One fairly large meta-analysis of 46 randomized trails comprising 3811 patients compared the benefits of acupuncture to no treatment, sham acupuncture and sleeping medication. The acupuncture showed a beneficial effect of acupuncture as compared to both no treatment and sham acupuncture. In addition, acupuncture was superior to medications for increasing sleep duration for more than three hours, and provided comparable increases in average sleep duration. Acupuncture plus medication was also superior to medication alone, and no serious adverse effects resulted from acupuncture in the included trials (5).
We found another large meta analysis which included about 10,000 participants with various types of neck pain. The most common conditions evaluated were subacute or chronic neck pain and chronic non-specific neck pain. Researchers evaluated the benefits on several metrics and found that compared to sham acupuncture, real acupuncture was beneficial for reducing pain intensity and disability. This study only looked at short-term outcomes and did not evaluate whether repeated sessions would be successful. This study echoed the safety of the previous one on insomnia and found that adverse were minor, adding also that the treatments were cost-effective (6).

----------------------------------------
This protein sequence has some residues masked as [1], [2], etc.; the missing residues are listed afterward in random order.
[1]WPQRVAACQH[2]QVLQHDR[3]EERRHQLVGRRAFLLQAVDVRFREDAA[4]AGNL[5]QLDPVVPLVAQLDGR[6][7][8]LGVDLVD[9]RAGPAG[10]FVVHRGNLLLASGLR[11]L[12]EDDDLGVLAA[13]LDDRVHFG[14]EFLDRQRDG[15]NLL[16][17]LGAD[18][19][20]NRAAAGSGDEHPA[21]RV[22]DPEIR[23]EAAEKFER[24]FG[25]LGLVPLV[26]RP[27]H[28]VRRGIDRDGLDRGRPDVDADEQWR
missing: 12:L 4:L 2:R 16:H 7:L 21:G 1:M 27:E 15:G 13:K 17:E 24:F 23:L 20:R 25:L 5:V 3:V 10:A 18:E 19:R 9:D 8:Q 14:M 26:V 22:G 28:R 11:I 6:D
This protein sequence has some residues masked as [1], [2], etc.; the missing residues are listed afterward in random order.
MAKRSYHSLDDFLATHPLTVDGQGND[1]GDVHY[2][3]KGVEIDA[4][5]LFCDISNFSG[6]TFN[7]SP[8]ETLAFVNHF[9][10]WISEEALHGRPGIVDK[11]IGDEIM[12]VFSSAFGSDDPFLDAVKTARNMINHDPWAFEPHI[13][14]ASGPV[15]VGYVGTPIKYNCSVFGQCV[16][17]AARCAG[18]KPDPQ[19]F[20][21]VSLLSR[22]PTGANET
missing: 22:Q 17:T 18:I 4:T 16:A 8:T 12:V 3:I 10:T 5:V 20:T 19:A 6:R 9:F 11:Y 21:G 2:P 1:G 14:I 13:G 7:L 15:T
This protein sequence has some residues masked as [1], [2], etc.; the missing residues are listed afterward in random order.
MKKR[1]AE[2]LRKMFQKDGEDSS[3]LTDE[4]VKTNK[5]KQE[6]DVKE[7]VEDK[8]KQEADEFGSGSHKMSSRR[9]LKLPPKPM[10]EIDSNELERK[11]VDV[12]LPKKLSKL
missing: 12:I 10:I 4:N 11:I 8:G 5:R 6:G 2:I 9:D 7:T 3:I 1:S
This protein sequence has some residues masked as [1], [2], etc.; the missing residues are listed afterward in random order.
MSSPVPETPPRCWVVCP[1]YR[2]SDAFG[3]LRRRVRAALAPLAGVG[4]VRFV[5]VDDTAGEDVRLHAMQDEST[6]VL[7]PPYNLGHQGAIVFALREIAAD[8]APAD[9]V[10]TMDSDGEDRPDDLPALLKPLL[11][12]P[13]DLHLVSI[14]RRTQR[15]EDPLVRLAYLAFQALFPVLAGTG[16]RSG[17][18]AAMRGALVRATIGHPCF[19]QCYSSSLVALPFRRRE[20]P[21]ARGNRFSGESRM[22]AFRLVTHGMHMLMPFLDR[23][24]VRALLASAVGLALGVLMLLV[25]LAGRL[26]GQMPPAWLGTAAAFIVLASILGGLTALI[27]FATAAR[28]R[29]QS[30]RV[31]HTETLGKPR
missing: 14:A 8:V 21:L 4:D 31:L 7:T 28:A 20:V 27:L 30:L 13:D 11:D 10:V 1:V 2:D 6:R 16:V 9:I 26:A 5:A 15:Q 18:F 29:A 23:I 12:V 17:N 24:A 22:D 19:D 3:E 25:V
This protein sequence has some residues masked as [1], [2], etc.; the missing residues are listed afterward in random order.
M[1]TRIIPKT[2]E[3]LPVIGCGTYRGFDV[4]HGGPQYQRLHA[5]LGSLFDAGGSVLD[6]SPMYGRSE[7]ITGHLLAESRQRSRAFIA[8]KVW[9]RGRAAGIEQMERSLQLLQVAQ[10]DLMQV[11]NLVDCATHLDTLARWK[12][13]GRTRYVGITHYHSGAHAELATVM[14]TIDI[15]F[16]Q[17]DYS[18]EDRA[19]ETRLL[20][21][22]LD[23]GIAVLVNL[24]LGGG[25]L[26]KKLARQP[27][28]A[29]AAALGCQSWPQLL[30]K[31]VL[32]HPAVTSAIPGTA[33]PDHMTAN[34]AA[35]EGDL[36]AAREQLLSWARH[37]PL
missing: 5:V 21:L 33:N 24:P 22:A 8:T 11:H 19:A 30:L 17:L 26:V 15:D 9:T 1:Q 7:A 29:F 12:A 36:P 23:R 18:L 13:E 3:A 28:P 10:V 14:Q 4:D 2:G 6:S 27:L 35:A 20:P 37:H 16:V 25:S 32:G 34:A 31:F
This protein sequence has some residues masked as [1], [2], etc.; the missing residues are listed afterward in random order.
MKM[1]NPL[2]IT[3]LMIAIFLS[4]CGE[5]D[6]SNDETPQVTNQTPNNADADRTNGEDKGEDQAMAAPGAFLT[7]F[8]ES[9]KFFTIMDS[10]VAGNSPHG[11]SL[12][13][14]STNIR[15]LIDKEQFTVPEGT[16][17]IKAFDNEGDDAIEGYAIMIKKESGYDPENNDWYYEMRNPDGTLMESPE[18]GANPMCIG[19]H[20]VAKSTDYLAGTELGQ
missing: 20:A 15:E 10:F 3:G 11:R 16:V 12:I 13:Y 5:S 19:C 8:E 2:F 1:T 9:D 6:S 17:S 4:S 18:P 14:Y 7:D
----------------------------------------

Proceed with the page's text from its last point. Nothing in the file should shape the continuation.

A 2016 Cochrane review paper evaluated 22 trials including almost 5000 participants who suffer from migraine and compared acupuncture to no treatment, sham acupuncture and prophylactic drug treatment. Compared to no treatment, acupuncture was associated with a moderate reduction of headache frequency. Compared to sham acupuncture, acupuncture resulted in a small by statistically significant reduction in frequency of headaches. And in the final category, acupuncture reduced migraine frequency significantly more than drug treatment after treatment, but this did not continue at the follow-up session. All the same, the acupuncture groups reported small but significant reductions in headache frequency at three and six months, as compared to the drug treatment groups.